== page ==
HRH The Princess Royal will attend the birthday celebrations of Europe's biggest ram sale in Llanelwedd on Monday.

Princess Anne will visit the event at the Royal Welsh Showground where the first NSA Wales and Border Ram Sale was held in 1978.

Her Royal Highness has a keen interest in farming issues thanks to her work with rare breeds on her Gatcombe Park estate in Gloucestershire and her visit to Powys marks the sale's pivotal role in developing key sheep breeds in Britian on its 40th anniversary year.

HRH The Queen Mother, Princess Anne's grandmother, was an early supporter and took a personal interest in the sale and sent her North Country Cheviots all the way down to Mid Wales from her Royal residence Castle of Mey on the northern tip of Scotland.

Since 1978, the sale has grown from 660 rams when Suffolks were the dominant breed to as many as 11,000 rams from 33 different breeds and sold in 22 rings when the sale was at its peak. The sale also has an annual turnover of £2.5 million.

The all time record price of 18,000 guineas was achieved by Tywyn breader Llion Jones’s shearling Texel, Pant Wolf.

The first pure bred Texel ram sold in Wales was in Builth for 800 guineas to the late Lord Hooson.

The NSA Wales and Border Ram Sale was the brainchild of the late Verney Pugh OBE, who spotted the need for a multi-breed ram sale south of Kelso in Scotland and was masterminded by the committee chair of 32 years, the late George Hughes MBE.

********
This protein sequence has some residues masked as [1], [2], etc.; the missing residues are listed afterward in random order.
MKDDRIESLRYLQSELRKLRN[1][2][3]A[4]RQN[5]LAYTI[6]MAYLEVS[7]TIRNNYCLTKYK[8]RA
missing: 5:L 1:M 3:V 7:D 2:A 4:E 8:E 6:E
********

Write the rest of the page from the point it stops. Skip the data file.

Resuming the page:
The multi-breed ram sale's reputation is known worldwide for its quality, with each tup individually inspected by a team trained by the sale vet, which was first introduced by Montgomery vet Terry Boundy.

A spokesperson said: "It is a huge economic driver in Mid Wales and the emphasis on quality and veterinary inspection has helped to improve standards throughout the sheep industry."

"The sale also made it easier for farmers to experiment as the late 1970s and 1980s saw the emergence of the continental breeds, without them having to make the long trip to Scotland. They could buy a Texel or a Charollais along with the then dominant Suffolk as a terminal sire.

"It is of significant economic importance in Mid Wales, also bringing trade to hotels, guest houses and ancillary businesses during the run up to the sale."